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How to size up replant options

You took your best shot and planted when soil conditions were right. Weather and perhaps insects conspired to leave you with a ratty stand. What now?

Most agronomists will tell you it boils down to three options: Leave the stand alone and take what comes; tear up the stand and replant; or tear up patches.

Here’s an example. Suppose you count population in a dozen spots at random. Population ranges from 6,000 to 31,000 plants per acre. The average is 19,500 plants per acre. The corn was planted April 25. It’s now June 1.

Key Points

• Push the pencil before bringing disk to the field.

• Make replant decision on facts and probabilities, not emotions.

• Factor in replanting costs, other side effects of replanting before deciding.

“It’s always tough to know the best course of action for a problem field,” says Betsy Bower, agronomist with Ceres Solutions, Terre Haute, and an Indiana Certified Crops Adviser.

“First, it depends on the time of year when you make the decision. Compare estimated yield of current stand to estimated yield of a full stand planted at the current date.”

You can get insight using the Purdue University Corn and Soybean Field Guide published by the Purdue Diagnostic Training Clinic. Purdue’s AY-264-W, “Estimating yield and dollar returns from corn replanting,” is also a great resource to determine cost estimates for replanting. Both contain tables comparing expected yield in relation to stand and planting date. Find the bulletin at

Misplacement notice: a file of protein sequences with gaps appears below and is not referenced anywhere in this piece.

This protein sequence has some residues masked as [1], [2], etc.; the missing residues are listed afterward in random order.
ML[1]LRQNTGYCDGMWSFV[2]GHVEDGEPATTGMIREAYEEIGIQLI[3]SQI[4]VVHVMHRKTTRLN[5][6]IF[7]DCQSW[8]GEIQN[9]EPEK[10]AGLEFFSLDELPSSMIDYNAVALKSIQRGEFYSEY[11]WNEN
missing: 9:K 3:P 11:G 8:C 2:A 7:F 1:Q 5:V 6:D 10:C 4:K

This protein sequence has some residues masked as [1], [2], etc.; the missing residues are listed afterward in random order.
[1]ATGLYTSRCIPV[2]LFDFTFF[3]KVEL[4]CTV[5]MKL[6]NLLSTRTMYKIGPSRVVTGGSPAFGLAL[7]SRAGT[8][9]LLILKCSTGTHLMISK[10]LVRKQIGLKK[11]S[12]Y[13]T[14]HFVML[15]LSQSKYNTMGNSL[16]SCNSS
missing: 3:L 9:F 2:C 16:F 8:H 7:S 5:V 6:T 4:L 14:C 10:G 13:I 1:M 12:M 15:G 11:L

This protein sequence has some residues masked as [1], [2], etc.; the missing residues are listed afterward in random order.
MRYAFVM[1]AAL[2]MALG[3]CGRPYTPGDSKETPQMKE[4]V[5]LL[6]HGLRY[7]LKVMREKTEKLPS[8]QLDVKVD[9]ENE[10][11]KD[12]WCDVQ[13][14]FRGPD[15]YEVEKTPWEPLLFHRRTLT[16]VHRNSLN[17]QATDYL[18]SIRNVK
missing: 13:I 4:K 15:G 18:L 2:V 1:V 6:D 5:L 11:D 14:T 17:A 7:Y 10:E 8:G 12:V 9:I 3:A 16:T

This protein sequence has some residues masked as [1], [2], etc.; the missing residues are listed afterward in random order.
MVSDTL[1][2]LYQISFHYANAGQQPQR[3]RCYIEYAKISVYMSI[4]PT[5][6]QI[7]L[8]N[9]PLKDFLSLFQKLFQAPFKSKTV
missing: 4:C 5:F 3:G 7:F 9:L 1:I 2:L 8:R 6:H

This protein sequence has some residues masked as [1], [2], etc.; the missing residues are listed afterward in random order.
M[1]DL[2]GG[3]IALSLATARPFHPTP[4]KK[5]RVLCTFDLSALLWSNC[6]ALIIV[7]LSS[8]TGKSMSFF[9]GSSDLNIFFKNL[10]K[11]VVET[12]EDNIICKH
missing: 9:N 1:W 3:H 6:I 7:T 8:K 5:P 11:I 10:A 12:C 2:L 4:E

From the table in AY-264-W, you determine that if you planted April 25 and now have 19,500 plants per acre, you can expect 91% of optimal yield.

However, if you plant June 1 and obtain 32,000 plants per acre, you’re only looking at 80% of optimum yield.

Put in terms of bushels, if you expected 200 bushels per acre, with a stand of 19,500 planted April 25, you could still possibly harvest 182 bushels per acre. With a perfect stand on June 1, you would only expect 160 bushels per acre. The 2009 season was an exception.

Naturally, the decision isn’t quite that easy. If the existing stand isn’t even, subtract off from the expected total. If some plants within rows are smaller than others, they may act like weeds. You will also need to worry about weed control where the canopy won’t close.

If the thin spots of 6,000 plants are in a large enough area and accessible, replanting them might be an option. However, calculate replanting costs and the risks of late planting, Bower says.


Where’s the corn? Most of it never made it due to seed rot and insects.

This article published in the June, 2010 edition of INDIANA PRAIRIE FARMER.

All rights reserved. Copyright Farm Progress Cos. 2010.